Really great article. Reminds me of the first place, where I started as an intern. Our CEO was exactly as you mention, and I grew up professionally with "any job is good job" attitude. Now that I started my own business 3 years ago, thanks to you, I've went through nostalgic feelings again. Best of this approach - you know every detail of the hard work. Of course there is time to delegate things. But in the meantime, you can always look up to your team and yourself and proudly stand up. And I've noticed that people tend to respect more those who do everything than those who define very narrow job descriptions themselves.
Many people think being CEO means you get to do the fun stuff. Actually, if you're a good CEO, it means doing whatever needs to be done.

I've been the founder and/or CEO of numerous startups, and I've always tried to do my fair share of dishwashing.

It sounds like great advice, and it probably is in the right situation.
I can tell you that at my current company I behaved in this way for years, and metaphorically, and sometimes literally, washed the dishes to end up being pushed aside by office politics.
When you treat the company as if it were yours or you were its CEO don't forget that it is not yours and you are not the CEO, otherwise you'll be in for a big wake up kick in the butt...
Authority always lags action and responsibility.
There is a story concerning Grant Dalton, ceo of Team New Zealand, one of the most successfull yachting teams of the last twenty years. When he first took over TNZ they were licking their wounds after being thrashed by the swiss team Alinghi on their home turf and losing some of their major sponsors. The very existence of the team was in doubt. Dalton is a cleanliness and order fanatic and for the first week or so would finish work in the office and come into the workshop and clean up after them while they prepared for leaving.Every day the guys started in a clean shop. At the end of the first week he finished cleaning and told the boys that he had cleaned up after them for a week and if he ever had to do it again they would be fired! To my knowledge he never did have to clean up again and he commands respect and support through the team.
Great post! Everyone should get aware about this before they start their "work independency". The most are not confidential with the donkey work.
Such a great article. kiwin has made such an important point - I've seen plenty of dishwashing 'leaders', but it is not leadership until that action makes others wash dishes too - not just out of guilt or sympathy, but because the leader's actions and words makes everyone realise that by washing dishes, everyone benefits. Example without inspiration is pointless.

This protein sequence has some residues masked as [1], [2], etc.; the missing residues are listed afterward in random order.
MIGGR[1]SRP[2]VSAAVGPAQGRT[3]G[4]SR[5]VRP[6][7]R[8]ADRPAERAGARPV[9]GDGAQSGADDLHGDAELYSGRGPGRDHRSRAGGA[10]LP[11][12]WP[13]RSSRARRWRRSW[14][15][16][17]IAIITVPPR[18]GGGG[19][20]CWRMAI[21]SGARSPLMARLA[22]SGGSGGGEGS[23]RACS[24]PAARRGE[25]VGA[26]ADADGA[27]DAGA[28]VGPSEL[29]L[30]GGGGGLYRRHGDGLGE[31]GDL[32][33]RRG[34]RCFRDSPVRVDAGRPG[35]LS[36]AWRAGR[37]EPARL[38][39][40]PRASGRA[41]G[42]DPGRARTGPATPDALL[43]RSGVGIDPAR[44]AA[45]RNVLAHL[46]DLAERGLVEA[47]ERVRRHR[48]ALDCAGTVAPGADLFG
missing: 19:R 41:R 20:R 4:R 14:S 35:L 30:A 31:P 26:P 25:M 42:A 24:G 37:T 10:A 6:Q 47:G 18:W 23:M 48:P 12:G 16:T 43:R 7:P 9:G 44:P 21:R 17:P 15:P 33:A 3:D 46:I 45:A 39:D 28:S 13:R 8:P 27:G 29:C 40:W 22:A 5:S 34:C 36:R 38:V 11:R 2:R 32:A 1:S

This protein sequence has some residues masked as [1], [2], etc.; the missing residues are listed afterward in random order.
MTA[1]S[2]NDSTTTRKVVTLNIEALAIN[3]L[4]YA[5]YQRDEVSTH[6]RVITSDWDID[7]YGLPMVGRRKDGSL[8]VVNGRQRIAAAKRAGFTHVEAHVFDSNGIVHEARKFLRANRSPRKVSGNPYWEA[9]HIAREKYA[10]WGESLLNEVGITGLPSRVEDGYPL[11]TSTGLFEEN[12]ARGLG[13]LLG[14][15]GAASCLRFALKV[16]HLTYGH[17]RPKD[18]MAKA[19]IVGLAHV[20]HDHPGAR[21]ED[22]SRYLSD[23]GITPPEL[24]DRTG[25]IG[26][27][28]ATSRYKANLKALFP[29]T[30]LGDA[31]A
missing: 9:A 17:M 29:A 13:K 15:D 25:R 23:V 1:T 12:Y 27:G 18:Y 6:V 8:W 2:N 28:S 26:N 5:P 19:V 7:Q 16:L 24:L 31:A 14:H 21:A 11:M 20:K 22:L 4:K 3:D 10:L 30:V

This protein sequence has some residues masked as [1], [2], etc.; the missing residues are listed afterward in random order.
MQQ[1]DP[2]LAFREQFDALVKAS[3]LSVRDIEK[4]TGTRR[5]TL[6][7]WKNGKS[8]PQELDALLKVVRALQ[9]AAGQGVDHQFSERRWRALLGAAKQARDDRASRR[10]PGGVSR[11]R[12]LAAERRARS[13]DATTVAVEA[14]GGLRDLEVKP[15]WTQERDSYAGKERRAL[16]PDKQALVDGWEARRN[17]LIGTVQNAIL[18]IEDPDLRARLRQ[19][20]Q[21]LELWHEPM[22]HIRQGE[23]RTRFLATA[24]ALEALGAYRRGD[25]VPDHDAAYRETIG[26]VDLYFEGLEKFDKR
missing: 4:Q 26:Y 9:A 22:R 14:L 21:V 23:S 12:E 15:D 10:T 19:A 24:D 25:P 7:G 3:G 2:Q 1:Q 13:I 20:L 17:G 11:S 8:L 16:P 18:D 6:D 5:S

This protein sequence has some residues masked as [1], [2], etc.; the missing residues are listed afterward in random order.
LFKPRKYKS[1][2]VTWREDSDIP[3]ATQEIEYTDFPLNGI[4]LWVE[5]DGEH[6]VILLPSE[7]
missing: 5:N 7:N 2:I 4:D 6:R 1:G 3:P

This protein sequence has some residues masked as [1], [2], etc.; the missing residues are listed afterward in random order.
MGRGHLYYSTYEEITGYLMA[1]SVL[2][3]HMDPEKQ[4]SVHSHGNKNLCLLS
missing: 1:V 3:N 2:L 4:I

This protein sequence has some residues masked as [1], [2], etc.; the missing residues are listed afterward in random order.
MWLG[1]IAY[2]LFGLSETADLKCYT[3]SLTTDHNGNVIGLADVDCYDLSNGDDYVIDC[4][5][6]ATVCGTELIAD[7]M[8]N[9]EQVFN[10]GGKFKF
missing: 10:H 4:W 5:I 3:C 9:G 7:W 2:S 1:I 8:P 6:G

This is so true to life for me - we are a fast growing family business and I work hard to lead by example - add sweeping, loo cleaning and floor washing to this article too! I have to say my staff now clean our office up at the end of each day - sweep, floor wash, dust - they know I have high standards and they want to please and follow my example - this article is SO true!
great article, good words and suitable title, more than everything inspiring :)
Being CEO is also about delegation...
Good insight.
Wonderful, heartful and accurate article. An old Wiley cartoon defined an entrepreneur as someone who'll do anything to KEEP from getting a job. The version I share with my audiences: An entrepreneur is someone who'll do EVERYTHING (even washing dishes) to keep from getting a job.
Great comment written by someone who's obviously never been in a position of leadership. I can empathize with how heartwarming it must be to see the CEO washing dishes. I used to have a similar philosophy to Sash's; the CEO does everything that no one else will do. So I washed dishes, and mopped floors and dumped trash. Then one day it hit me: While I'm washing dishes, who's holding the steering wheel? Answer: No one! We were fast becoming a company with clean dishes that was going nowhere. The CEO's job is to lead and a big part of leadership is deciding who does what job. If you can't delegate effectively, maybe you shouldn't be the CEO after all. There are, fortunately, plenty of dish-washing jobs still out there.
What a great article, shared it on my FB page....MT.
Same goes for the rest of your life ... Don't complain, was your dishes ;)